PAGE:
LOUISVILLE, Ky. (AP) - Gay marriage advocates nationwide heralded the ruling striking down deeply conservative Kentucky's ban on same-sex marriage as a significant milestone, though matrimonies won't begin in earnest there anytime soon.
SALVADOR, Brazil (AP) - They captured the eyes and hearts of a suddenly awakened soccer nation, who gathered in unprecedented numbers to watch the world's game.
SANTA MONICA, Calif. (AP) - A Southern California hospital says it has received three Santa Monica shooting victims, including two in critical condition.
NASHVILLE, Tenn. (AP) - The debate over the Christian concept of Calvinism is about 500 years old. That's not stopping it from causing division in the nation's largest Protestant denomination.
DALLAS (AP) - A pregnant Texas actress who told FBI agents her husband had sent ricin-tainted letters to President Barack Obama and New York Mayor Michael Bloomberg has been arrested for allegedly sending the letters herself, law enforcement officials said Friday.
ATLANTA (AP) - Records show that Georgia is on pace to spend nearly $35 million on private lawyers to do work for its departments and agencies rather than state attorneys.
ALEXANDRIA, Va. (AP) - Two Atlanta men who ran a prostitution ring that employed underage girls and stretched from Maryland to Florida have been sentenced to 25 and 20 years in prison.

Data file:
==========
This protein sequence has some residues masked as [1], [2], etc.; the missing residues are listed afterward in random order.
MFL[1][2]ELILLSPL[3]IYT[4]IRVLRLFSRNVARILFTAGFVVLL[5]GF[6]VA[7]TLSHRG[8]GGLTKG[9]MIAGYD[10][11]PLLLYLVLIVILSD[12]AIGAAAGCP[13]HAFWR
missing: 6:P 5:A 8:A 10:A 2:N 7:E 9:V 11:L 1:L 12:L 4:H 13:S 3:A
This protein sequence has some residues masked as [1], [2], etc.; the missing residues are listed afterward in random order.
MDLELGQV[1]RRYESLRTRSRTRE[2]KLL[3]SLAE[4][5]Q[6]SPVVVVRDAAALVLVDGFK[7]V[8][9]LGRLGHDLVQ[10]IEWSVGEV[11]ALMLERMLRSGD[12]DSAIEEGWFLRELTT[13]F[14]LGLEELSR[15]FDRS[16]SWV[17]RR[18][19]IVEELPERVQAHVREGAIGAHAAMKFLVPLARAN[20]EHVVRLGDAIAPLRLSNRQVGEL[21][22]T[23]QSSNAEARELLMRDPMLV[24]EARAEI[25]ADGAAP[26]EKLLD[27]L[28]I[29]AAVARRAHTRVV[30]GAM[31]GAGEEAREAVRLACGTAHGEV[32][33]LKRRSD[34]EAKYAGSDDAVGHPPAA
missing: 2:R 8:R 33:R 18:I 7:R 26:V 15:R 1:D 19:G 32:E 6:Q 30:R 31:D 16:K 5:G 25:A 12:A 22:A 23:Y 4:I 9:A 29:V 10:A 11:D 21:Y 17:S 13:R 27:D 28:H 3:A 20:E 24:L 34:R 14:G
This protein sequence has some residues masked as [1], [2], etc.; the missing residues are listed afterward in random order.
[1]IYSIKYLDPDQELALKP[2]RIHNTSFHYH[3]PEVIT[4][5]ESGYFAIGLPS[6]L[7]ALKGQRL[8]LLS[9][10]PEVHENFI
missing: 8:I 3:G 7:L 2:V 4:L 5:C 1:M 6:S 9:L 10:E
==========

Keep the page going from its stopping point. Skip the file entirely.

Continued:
NEW YORK (AP) - The stock market rose sharply in early trading Friday after the U.S. government reported that hiring picked up in May.
SAN FRANCISCO (AP) - With every phone call they make and every Web excursion they take, people are leaving a digital trail of revealing data that can be tracked by profit-seeking companies and terrorist-hunting government officials.
ATLANTA (AP) - A federal report shows that some of Georgia's youth detention centers are among the nation's worst for sexual assaults on inmates.
ATLANTA (AP) - George Washington's personal, annotated copy of the Constitution will be on display beginning Friday for a limited time at the Jimmy Carter Presidential Library & Museum in Atlanta, part of a traveling exhibit among the 13 presidential libraries.
SCHAGHTICOKE, N.Y. (AP) - Officials at a small school district in upstate New York say an "honest mistake" led to students being identified in the yearbook as "Creepy smile kid" and "Some tall guy."
PHILADELPHIA (AP) - The national organ transplant network has complied with a judge's unusual order and placed a dying 10-year-old girl on the adult waiting list for a donated lung, and a patient at the same hospital asked the court for the same relief.
PERRY, Ga. (AP) - Bond has been denied for a woman accused of hitting son with her car after shoplifting.
WASHINGTON (AP) - The government is secretly collecting the telephone records of millions of U.S. customers of Verizon under a top-secret court order, according to the chairwoman of the Senate Intelligence Committee. The Obama administration is defending the National Security Agency's need to collect such records, but critics are calling it a huge over-reach.
NEW YORK (AP) - The stock market bounced around Thursday as traders reacted to news from Europe and looked ahead to the government's monthly employment report.